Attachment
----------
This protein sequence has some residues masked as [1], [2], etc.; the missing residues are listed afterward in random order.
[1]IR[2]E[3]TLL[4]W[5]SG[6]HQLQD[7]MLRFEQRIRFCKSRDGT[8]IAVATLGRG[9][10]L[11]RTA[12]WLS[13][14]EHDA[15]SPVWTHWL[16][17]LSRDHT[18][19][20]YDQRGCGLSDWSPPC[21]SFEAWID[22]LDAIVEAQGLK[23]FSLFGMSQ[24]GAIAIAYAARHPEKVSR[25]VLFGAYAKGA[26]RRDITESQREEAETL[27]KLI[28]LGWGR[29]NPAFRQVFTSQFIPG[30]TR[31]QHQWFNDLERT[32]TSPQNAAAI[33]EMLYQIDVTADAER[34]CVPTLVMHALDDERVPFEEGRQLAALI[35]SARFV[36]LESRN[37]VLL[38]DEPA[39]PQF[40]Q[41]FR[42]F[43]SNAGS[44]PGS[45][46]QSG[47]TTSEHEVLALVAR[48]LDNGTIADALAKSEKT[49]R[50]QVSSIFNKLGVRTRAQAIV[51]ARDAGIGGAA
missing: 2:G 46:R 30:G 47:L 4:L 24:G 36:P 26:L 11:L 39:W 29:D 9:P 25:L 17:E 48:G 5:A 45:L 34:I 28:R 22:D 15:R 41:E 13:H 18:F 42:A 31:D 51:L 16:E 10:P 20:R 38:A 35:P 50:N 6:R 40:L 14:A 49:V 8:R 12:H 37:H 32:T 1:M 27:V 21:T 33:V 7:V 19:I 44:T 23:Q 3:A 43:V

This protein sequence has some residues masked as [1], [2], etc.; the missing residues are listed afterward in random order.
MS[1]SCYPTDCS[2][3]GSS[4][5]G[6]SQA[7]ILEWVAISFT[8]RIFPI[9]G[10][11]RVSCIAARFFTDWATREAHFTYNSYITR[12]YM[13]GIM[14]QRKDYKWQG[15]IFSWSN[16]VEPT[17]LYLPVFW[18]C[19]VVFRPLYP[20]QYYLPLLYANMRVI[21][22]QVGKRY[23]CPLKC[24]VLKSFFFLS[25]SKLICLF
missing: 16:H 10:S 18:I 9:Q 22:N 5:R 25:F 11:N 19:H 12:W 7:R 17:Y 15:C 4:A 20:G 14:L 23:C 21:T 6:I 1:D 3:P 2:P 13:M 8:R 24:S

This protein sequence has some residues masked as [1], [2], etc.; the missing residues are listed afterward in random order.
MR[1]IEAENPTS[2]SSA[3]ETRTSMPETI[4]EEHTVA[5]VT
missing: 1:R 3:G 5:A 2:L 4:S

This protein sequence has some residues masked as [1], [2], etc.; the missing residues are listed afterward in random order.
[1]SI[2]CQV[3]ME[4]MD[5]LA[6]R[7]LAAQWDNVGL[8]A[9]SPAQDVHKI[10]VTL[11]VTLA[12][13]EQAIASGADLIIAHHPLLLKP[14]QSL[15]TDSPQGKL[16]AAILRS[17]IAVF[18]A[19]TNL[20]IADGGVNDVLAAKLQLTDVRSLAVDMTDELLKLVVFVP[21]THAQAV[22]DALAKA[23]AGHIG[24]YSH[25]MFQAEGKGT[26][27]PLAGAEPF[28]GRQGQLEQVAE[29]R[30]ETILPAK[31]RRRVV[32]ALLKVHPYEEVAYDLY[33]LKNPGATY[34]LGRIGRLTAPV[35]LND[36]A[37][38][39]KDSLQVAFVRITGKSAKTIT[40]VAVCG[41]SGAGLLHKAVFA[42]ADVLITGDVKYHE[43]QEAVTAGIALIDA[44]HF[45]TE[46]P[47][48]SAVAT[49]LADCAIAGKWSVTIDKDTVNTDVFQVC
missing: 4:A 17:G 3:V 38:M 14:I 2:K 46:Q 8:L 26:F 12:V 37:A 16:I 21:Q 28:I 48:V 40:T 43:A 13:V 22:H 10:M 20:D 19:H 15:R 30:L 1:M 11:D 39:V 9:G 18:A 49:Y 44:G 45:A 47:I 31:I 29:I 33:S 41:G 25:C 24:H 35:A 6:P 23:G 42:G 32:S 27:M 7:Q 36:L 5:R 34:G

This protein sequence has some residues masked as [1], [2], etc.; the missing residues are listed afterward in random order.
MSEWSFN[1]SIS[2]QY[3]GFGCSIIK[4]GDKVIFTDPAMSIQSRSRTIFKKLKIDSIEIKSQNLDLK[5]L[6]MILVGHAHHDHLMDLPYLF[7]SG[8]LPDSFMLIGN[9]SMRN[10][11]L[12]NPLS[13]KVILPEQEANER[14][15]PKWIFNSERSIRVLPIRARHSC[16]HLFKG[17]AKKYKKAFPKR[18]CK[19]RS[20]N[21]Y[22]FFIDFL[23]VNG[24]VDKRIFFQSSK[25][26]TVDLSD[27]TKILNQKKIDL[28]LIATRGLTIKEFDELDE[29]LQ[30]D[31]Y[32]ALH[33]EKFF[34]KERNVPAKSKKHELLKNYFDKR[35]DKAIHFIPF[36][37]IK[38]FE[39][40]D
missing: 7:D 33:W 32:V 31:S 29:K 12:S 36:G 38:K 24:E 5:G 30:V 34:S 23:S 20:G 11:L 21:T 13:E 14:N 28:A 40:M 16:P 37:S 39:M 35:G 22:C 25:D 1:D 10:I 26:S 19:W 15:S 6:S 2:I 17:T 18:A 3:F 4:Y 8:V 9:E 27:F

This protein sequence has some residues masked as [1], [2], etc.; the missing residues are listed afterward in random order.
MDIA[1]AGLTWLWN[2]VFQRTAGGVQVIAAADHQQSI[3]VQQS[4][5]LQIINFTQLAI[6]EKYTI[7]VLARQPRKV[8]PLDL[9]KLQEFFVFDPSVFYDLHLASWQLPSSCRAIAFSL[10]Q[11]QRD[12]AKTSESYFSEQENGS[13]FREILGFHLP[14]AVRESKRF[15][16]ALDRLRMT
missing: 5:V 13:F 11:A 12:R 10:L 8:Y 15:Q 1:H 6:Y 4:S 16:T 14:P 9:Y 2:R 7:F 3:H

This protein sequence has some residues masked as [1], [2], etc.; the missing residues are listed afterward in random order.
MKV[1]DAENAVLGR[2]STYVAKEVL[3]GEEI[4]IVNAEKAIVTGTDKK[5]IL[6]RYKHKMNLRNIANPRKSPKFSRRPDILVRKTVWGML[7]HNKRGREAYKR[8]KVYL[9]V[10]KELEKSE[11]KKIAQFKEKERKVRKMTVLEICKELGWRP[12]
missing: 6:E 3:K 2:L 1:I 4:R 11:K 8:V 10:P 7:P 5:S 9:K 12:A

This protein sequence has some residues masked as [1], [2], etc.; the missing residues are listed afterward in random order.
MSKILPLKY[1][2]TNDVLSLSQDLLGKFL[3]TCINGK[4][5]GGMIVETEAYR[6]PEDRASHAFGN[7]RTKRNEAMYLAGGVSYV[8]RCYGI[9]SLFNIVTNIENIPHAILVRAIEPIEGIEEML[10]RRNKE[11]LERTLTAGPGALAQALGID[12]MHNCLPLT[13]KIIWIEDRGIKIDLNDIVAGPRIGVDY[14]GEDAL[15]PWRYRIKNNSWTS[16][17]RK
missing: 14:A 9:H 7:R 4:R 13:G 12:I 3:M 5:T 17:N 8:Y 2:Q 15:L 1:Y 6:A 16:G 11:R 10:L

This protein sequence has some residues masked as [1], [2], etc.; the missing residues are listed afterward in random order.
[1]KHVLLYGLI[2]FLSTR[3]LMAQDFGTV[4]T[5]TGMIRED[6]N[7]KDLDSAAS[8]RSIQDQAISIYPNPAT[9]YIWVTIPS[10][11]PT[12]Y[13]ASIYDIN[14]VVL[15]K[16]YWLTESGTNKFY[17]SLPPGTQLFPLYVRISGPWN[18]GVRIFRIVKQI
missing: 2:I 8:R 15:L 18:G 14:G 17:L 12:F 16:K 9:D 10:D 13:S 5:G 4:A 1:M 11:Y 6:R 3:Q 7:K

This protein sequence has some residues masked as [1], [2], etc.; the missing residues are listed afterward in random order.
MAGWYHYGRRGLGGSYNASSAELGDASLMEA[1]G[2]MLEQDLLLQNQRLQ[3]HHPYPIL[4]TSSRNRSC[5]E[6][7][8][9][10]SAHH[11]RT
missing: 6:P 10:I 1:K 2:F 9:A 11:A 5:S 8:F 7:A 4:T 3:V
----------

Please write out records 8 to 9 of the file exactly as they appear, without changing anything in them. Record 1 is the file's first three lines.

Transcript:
This protein sequence has some residues masked as [1], [2], etc.; the missing residues are listed afterward in random order.
MSKILPLKY[1][2]TNDVLSLSQDLLGKFL[3]TCINGK[4][5]GGMIVETEAYR[6]PEDRASHAFGN[7]RTKRNEAMYLAGGVSYV[8]RCYGI[9]SLFNIVTNIENIPHAILVRAIEPIEGIEEML[10]RRNKE[11]LERTLTAGPGALAQALGID[12]MHNCLPLT[13]KIIWIEDRGIKIDLNDIVAGPRIGVDY[14]GEDAL[15]PWRYRIKNNSWTS[16][17]RK
missing: 14:A 9:H 7:R 4:R 13:G 12:I 3:M 5:T 17:N 8:Y 2:Q 15:L 1:Y 6:A 16:G 11:R 10:L

This protein sequence has some residues masked as [1], [2], etc.; the missing residues are listed afterward in random order.
[1]KHVLLYGLI[2]FLSTR[3]LMAQDFGTV[4]T[5]TGMIRED[6]N[7]KDLDSAAS[8]RSIQDQAISIYPNPAT[9]YIWVTIPS[10][11]PT[12]Y[13]ASIYDIN[14]VVL[15]K[16]YWLTESGTNKFY[17]SLPPGTQLFPLYVRISGPWN[18]GVRIFRIVKQI
missing: 2:I 8:R 15:L 18:G 14:G 17:L 12:F 16:K 9:D 10:D 13:S 5:G 4:A 1:M 11:Y 6:R 3:Q 7:K